5. To come now to the other contention of Mr. Roy that on the basis of the materials on record the opposite party No. 1 is entitled to be acquitted. It has been argued that no specific evidence has been adduced by any of the P. Ws. as to on which portions of the body of Kalipada, the accused No. 1 struck by lathi. Mr. Roy took us through the evidence of the two eye-witnesses, Chaina Mondal (P.W. 2) and Binod Tanti (P.W. 5) for lending assurance to his contention that none of these two eye-witnesses had stated as to on which part of the person of Kalipada the opposite party No. 1 struck by a lathi. The evidence of P.W. 2 is that in the small hours of 29.12.78, when she woke up on hearing the cries of her father, the deceased Kalipada, she called her sister Niyati and her brother's wife, Jayanti Mondal (the wife of the opposite party No. 1) from their sleep. The evidence of P.W. 2 shows that P.W. 2 and Niyati tried to go downstairs and that they did not succeed as the door of the staircase was chained from the other side. P.W. 2 had stated that she then leaned forward across the railings on the first floor verandah and saw all the five accused persons of the case, including the opposite party No. 1, assaulting her father, Kalipada on the inner courtyard at the ground floor of their house. The evidence of P.W. 2 is that on the date of the occurrence she was sleeping on the first floor of that house and that Niyati and Jayanti were also sleeping at the first floor of that house. P.W. 2 has stated that she then saw a lathi in the hand of the opposite party No. 1 and a rod in the hand of the accused Upen. According to P.W. 2, accused Purnima Mondal and Sabitri Mondal (acquitted in the case by the learned Judge) were driving hot Khunties into the eyes of her father. P.W. 2 has stated that thereafter Niyati and she tried again to go downstairs. She (P.W. 2) then found the door on the staircase open. P.W. 2 has stated that she then came down on the ground floor and saw the accused Upen withdrawing. In her cross-examination P.W. 2 stated that when she came down to the ground floor, at the time of the occurrence, the assault on her father had already ended. The evidence of P.W. 2 is that after coming to the ground floor she found Binod Tanti (P.W. 5) entering their house. P.W. 2 has stated that Binod Tanti protested against the assault on her father and that she saw the accused Susanta assaulting him with his lathi on the right side of his chest and on his left knee. The contention of Mr. Roy, on the basis on these evidences of P.W. 2, is that as the assault on Kalipada ended when P.W. 2 came down to the ground floor and when P.W. 2 saw the opposite party No. 1 assaulting her father with lathi on the right side of his chest and his left knee, the opposite party No. 1 is entitled to have an order of acquittal because on post-mortem examination of the dead body of Kalipada by P.W. 8, Dr. N.R. Saha, on 30.12.78, no injury was noticed by him on the right side of the chest or on the left knee of Kalipada. This contention cannot be accepted. At the time of hearing of arguments Mr. Roy conceded that the evidences of P.W. 2 that she saw the accused Susanta assaulting him with his lathi on the right side of his chest and on his left knee related to the assault on Binod Tanti (P.W. 5) by the opposite party No. 1 and not to assault by the opposite party No. 1 on her father. It is to be stated in this connection that on examining Binod Tanti, Dr. K.M. Amanullah (P.W. 9). found on 29.12.78, haematoma on the right side of the chest over the 5th, 6th, 7th and 8th inter-costal space and haematoma on the left leg on the lower end of tibea of Binod. In other words, on the basis of the evidences of P.W. 2 that she saw the accused Susanta assaulting him with his lathi on the right side of his chest and on his left knee, the opposite party No. 1 cannot secure an order of acquittal on the ground of absence of any injury on the person of Kalipada on the right side of his chest or on his left knee.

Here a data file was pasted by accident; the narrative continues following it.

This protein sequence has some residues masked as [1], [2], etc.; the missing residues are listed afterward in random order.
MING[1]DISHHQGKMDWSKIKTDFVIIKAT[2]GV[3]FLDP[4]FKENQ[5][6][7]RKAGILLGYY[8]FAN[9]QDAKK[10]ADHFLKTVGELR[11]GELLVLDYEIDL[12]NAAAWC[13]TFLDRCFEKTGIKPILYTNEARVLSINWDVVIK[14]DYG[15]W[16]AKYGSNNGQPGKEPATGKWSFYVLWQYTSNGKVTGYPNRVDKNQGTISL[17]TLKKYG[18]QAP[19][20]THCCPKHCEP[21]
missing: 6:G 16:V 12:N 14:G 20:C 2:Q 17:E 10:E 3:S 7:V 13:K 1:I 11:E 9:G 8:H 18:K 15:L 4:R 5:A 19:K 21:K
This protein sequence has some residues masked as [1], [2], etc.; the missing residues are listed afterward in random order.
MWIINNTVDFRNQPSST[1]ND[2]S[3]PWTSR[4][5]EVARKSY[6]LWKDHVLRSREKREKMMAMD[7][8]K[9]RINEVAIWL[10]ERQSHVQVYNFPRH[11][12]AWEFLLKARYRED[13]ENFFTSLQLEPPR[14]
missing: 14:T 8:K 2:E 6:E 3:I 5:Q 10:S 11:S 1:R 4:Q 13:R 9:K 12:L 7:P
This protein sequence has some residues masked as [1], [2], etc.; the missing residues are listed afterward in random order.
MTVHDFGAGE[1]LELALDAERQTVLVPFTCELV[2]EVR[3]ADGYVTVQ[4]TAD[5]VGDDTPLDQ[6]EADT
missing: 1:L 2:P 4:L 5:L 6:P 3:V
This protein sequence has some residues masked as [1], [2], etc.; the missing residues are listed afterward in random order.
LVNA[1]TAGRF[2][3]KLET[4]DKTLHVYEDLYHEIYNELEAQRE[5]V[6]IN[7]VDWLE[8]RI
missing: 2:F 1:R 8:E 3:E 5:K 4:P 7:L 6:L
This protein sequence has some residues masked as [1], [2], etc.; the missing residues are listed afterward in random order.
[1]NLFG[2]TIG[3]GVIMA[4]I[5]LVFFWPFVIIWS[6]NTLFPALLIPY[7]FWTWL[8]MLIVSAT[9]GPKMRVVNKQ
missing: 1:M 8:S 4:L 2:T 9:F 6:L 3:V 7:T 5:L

6. The evidence of Binod Tanti (P.W. 5) is that on the date of the occurrence, on hearing a hue and cry coming from inside the house of Kalipada Mondal, he tried to go inside that house and found the entrance door of that house closed from within. He began to beat on that entrance door and after some time the door was opened. He found Kalipada Mondal lying on the courtyard and accused, Hironmoyee holding the hairs of Kalipada with her clenched fists on the ground. The opposite party No. 1 was then assaulting Kalipada with a lathi. The accused Sabitri Mondal was then shouting for breaking Kalipada into pieces. Binod Tanti (P.W. 5) has stated that he then saw the broken head of Kalipada and injuries on the left arm and left leg of Kalipada. There is nothing in the evidence of any of these P.Ws. 2 and 5 to show as to on which portions of the body of Kalipada the accused Susanta struck Kalipada by lathi. Even then, ordinarily a close relative is the last person to screen the real culprit and falsely implicate an innocent person. The factum of relationship of Chaina Mondal (P.W. 2) with her brother Susanta (the opposite party No. 1), far from being the foundation for any criticism of the evidence of Chaina Mondal, is a sure guarantee of the truth of her evidence. Nothing has been suggested in the cross-examination of P.W. 2 to show that P.W. 2 bore any malice or grudge against her own brother. It may be that because accused Susanta is her own brother, P.W. 2 has not given out in details on which portions of the body of Kalipada Susanta struck by lathi. Even then, we cannot but rely on the evidence of P.Ws. 2 and 5 about the striking of Kalipada by Susanta by lathi. It is no doubt true that when the opposite party No. 1 stood charged along with four other accused persons under Section 302/34 I.P.C. the opposite party No. 1 cannot be found guilty under Section 304 Part II I.P.C. unless prosecution can establish by satisfactory evidence that the death of Kalipada was caused by Susanta by striking on some vital parts of his body, e.g., on his scalp or parietal bone on which injuries were noticed by P.W. 8 at the time of holding post-mortem examination on the dead body of Kalipada. As there is no such evidence to show as to on which part of the person of Kalipada Susanta struck by lathi, we have no other alternative than to alter the conviction of Susanta from Section 304 Part II I.P.C. to one under Section 323 I.P.C. for voluntarily causing hurt to Kalipada Mondal at Nishindra under P.S. Farakka on 29.12.78 and to maintain the sentence of rigorous imprisonment for one year, imposed by the learned Judge, though the conviction would be altered to Section 323 I.P.C.

7. The Rule is, accordingly, discharged with the modification that the conviction of the opposite party No. 1, Susanta Mondal, under Section 304 Part II I.P.C. is altered to one under Section 323 I. P. C. The opposite party No. 1, Susanta Mondal, is found guilty under Section 323 I.P.C. for voluntarily causing hurt to Kalipada Mondal on 29.12.78, is convicted thereunder and is sentenced to suffer rigorous imprisonment for one year.

B.C. Chakrabarti, J.

I agree.